What is the goal when first diagnosed with PMR?

Posted by sloped483 @sloped483, May 21 8:44am

A couple of months ago I was diagnosed with PMR and was prescribed methylprednisolone 4 mg twice a day (equivalent to 10 mg of prednisone). Two months later into my treatment I'm still experiencing mild aches and pains.

A month into taking methylprednisolone my CRP and ESR showed no inflammation but a week later at an unrelated ER visit my blood work showed high CRP and ESR.

My two questions are:

Is the goal of prednisone treatment to simultaneously be pain free as well as normalizing CRP and ESR inflammatory markers?

Or is the main focus to just normalize CRP and ESR inflammatory markers?

Thanks.

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Hi @sloped483, In my non medical opinion based on my 2 occurrences of PMR, the goal when diagnosed is to treat the PMR "pain" with prednisone or whatever medication is being used and taper off as soon as the pain is no longer an issue when you are off of the medication. The CRP and ESR are just indicators and do not necessarily mean you can't taper off of the drugs (just my opinion) but it would be a good question for your rheumatologist. Here are a couple of references on the topic:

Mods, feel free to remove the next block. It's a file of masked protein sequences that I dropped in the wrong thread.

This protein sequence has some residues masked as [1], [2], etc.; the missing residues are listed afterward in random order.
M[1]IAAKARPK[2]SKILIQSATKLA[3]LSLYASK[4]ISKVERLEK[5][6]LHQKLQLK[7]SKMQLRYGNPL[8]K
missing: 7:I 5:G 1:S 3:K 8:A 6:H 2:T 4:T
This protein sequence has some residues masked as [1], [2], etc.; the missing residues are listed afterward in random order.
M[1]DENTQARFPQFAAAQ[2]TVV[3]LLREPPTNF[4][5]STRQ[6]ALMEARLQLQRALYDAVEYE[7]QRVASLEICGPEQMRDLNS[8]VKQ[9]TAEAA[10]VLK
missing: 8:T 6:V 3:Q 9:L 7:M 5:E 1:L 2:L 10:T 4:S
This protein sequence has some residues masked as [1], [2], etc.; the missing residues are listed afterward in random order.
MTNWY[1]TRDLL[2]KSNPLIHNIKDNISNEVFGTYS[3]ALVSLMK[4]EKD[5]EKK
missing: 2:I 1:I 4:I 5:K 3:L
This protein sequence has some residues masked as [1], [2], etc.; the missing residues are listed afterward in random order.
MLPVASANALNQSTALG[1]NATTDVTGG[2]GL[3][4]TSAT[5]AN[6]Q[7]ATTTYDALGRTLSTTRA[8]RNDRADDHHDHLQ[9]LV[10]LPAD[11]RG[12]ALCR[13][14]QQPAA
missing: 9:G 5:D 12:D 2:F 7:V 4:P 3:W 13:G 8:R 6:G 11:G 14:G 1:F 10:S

— Polymyalgia rheumatica with normal values of both erythrocyte sedimentation rate and C-reactive protein concentration at the time of diagnosis: a four-point guidance: https://www.ncbi.nlm.nih.gov/pmc/articles/PMC5911650/
— Polymyalgia rheumatica with normal values of both erythrocyte sedimentation rate and C-reactive protein concentration at the time of diagnosis: https://academic.oup.com/rheumatology/article/58/5/921/5285558

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@johnbishop

Hi @sloped483, In my non medical opinion based on my 2 occurrences of PMR, the goal when diagnosed is to treat the PMR "pain" with prednisone or whatever medication is being used and taper off as soon as the pain is no longer an issue when you are off of the medication. The CRP and ESR are just indicators and do not necessarily mean you can't taper off of the drugs (just my opinion) but it would be a good question for your rheumatologist. Here are a couple of references on the topic:

— Polymyalgia rheumatica with normal values of both erythrocyte sedimentation rate and C-reactive protein concentration at the time of diagnosis: a four-point guidance: https://www.ncbi.nlm.nih.gov/pmc/articles/PMC5911650/
— Polymyalgia rheumatica with normal values of both erythrocyte sedimentation rate and C-reactive protein concentration at the time of diagnosis: https://academic.oup.com/rheumatology/article/58/5/921/5285558

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Thanks for the reply.

My CRP and ESR were both high at time of diagnosis along with crippling aches and pains where I had extreme difficulty walking, moving my arms and neck, and blew up my elbow where I have osteoarthritis. But it seems my inflammatory markers are fluctuating and am not sure if this is normal.